Standardized Butterfly Names

Anne Kilmer viceroy at
Sat Mar 28 10:25:35 EST 1998

Michael Gochfeld wrote:
> I agree that our so-called scientific names have more international
> recognition.  Thus a Camberwell Beauty and a Mourning Cloak might be
> recognized as the same species (although the American Copper still
> sometimes bears its appellation of L. phlaeas, even for those who have
> decided it's not conspecific with the Small Copper, L. phlaeas of
> Europe).
> However, scientific names do not have temporal or historical stability.
> Looking back at 100 year old publications (the few that used common or
> English or vulgar or colloquial names) shows that common names are more
> stable over time.
> Mike GochfeldWell, maybe. I had my grandmother's butterfly book and noted with sorrow 
that neither the English nor the scientific names seemed to hold up at 
all well. Dratted splitters.
I know that taxonomists need to earn their bread and butter too, but 
sometimes I feel ... well, the next generation will be lumpers, and 
we'll be back where we started.
What's worse, Catholics and Protestants pronounce the stuff differently; 
a distinction that will probably be lost after my generation goes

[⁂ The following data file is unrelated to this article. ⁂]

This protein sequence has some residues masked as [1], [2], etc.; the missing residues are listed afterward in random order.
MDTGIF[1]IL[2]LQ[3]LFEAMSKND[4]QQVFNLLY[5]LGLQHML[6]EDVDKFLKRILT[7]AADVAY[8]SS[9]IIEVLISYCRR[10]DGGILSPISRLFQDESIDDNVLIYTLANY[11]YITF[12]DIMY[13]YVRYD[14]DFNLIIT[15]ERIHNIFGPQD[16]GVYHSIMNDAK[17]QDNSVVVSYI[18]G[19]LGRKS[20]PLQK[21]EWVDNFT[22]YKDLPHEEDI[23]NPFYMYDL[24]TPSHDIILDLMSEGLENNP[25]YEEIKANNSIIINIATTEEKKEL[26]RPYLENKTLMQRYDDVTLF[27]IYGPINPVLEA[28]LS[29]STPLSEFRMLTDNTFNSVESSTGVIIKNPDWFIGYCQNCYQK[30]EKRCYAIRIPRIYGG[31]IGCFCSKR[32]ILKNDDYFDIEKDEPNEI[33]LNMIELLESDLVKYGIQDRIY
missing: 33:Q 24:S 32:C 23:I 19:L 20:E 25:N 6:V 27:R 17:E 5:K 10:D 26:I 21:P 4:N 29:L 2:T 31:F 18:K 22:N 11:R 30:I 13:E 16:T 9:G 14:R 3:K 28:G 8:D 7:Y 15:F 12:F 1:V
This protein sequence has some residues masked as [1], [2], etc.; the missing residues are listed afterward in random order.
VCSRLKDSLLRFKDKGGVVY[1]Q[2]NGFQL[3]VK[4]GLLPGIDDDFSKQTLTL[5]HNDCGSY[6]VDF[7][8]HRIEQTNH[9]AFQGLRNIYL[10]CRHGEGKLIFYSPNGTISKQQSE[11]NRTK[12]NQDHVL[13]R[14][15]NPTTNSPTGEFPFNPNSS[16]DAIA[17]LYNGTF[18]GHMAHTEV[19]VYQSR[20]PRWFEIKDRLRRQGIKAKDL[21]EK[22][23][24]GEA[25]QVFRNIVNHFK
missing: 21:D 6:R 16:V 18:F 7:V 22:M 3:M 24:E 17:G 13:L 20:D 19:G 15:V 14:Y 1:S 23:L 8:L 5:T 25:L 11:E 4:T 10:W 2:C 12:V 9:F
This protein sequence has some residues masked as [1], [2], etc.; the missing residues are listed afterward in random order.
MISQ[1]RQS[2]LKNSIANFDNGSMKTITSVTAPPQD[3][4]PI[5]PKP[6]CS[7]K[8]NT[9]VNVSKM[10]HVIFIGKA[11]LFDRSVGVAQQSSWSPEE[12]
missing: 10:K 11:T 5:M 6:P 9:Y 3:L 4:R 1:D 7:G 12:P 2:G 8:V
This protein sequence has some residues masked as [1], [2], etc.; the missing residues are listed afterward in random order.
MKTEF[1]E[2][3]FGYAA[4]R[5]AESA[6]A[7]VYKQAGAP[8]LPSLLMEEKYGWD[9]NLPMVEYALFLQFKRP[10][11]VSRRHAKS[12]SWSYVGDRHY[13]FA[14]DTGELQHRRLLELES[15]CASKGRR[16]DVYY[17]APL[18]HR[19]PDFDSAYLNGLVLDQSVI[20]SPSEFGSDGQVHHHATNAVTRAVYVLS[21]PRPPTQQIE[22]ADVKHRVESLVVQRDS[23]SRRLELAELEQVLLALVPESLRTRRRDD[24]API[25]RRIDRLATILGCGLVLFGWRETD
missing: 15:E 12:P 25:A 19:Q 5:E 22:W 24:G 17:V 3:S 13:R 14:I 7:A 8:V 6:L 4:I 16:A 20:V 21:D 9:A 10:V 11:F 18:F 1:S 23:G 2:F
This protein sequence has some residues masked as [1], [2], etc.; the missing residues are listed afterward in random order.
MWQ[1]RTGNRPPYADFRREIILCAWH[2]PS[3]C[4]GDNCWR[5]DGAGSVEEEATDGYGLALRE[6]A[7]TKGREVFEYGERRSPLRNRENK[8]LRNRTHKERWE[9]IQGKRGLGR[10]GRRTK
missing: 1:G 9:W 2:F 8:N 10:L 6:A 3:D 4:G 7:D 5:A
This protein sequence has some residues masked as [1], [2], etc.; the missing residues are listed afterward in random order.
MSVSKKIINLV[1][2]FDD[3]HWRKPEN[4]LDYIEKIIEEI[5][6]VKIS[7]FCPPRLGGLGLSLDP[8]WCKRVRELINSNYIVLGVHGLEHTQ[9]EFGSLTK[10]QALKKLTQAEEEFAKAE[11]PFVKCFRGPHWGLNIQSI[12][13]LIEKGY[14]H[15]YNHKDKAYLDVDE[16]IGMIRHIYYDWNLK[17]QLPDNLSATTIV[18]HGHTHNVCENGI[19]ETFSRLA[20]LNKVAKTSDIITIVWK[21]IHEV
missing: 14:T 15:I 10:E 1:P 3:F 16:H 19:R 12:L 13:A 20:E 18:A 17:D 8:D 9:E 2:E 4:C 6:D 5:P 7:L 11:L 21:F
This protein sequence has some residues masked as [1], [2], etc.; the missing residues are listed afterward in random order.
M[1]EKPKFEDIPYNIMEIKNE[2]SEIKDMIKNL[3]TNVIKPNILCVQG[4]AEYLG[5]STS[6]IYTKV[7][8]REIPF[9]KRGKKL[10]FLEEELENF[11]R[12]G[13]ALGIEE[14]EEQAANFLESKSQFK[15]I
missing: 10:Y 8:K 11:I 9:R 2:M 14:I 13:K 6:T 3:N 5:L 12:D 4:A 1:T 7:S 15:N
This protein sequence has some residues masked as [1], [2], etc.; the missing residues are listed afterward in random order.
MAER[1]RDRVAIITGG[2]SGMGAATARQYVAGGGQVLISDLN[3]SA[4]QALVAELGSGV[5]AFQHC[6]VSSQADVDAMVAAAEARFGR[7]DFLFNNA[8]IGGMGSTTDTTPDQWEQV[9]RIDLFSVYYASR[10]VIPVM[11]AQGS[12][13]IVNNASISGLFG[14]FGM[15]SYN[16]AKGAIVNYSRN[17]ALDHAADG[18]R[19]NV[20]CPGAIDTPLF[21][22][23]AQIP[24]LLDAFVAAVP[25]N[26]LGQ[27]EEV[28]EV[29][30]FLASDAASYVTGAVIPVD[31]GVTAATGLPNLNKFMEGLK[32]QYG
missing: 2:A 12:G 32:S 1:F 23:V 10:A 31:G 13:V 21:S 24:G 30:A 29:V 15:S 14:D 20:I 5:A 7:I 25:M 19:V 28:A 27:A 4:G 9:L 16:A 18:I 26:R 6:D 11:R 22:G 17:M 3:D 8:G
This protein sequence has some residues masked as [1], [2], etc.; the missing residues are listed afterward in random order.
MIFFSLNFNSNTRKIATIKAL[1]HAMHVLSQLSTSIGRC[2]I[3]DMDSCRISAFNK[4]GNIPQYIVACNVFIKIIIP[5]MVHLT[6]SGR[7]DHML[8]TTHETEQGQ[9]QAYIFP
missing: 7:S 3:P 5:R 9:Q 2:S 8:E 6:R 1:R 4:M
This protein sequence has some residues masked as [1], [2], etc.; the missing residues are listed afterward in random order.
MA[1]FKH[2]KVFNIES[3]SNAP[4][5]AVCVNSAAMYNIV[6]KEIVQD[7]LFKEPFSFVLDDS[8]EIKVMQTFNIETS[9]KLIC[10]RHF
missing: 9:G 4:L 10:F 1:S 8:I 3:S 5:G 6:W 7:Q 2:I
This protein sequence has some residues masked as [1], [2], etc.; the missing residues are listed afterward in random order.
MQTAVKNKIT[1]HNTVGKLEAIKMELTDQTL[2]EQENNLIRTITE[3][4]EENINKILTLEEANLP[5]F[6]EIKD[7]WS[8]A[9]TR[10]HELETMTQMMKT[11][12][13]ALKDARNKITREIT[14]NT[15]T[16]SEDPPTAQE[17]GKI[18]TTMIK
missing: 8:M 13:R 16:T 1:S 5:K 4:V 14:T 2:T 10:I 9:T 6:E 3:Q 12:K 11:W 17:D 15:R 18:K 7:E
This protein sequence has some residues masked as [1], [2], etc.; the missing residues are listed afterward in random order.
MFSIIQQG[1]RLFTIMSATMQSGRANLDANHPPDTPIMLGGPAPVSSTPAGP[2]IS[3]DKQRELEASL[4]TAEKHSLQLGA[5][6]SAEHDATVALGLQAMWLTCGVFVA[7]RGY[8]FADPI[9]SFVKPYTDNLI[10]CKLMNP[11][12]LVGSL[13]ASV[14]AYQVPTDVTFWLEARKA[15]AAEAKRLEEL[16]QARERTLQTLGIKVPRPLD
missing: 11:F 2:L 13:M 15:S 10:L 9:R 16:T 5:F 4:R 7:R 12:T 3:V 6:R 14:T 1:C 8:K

The whole affair, therefore, carries a vague notion of heresy, and 
provokes the same sorts of sentiment.
So we need common and scientific names, please, as we decided before, 
and if the common name is in Polish, I think that's rather nice. 
Especially if the poster tells us what it means in English.
As Latin (with much Greek) was the language of scholars, and therefore 
chosen for the Linnaean scheme, so English is the language of the 
Internet and is used by us to communicate. And aren't you glad it isn't 
Japanese? (Apologies to those few that aren't.)
If the butterfly's names were both changed last week, oblige us by 
directing us to a web page, or tell us who it used to be. 
It's a matter of courtesy; not accuracy. When kind grownups are talking 
about serious matters, and notice a child listening, they do not lower 
the conversation to his level, but they use an accessible vocabulary, 
and they pause to explain when requested. Thus we create more 
Even the amateurs can make life better for the bugs we love, and support 
you scholars in the affluence you so richly deserve. ;)
Anne Kilmer
South Florida
Where the yellow and pink tabebuias give us a bit of trouble when it 
comes to naming them, but none when it comes to loving them at this 
time of year.  
So we have then clarity, accuracy and courtesy, these three, and the 
greatest of them ...

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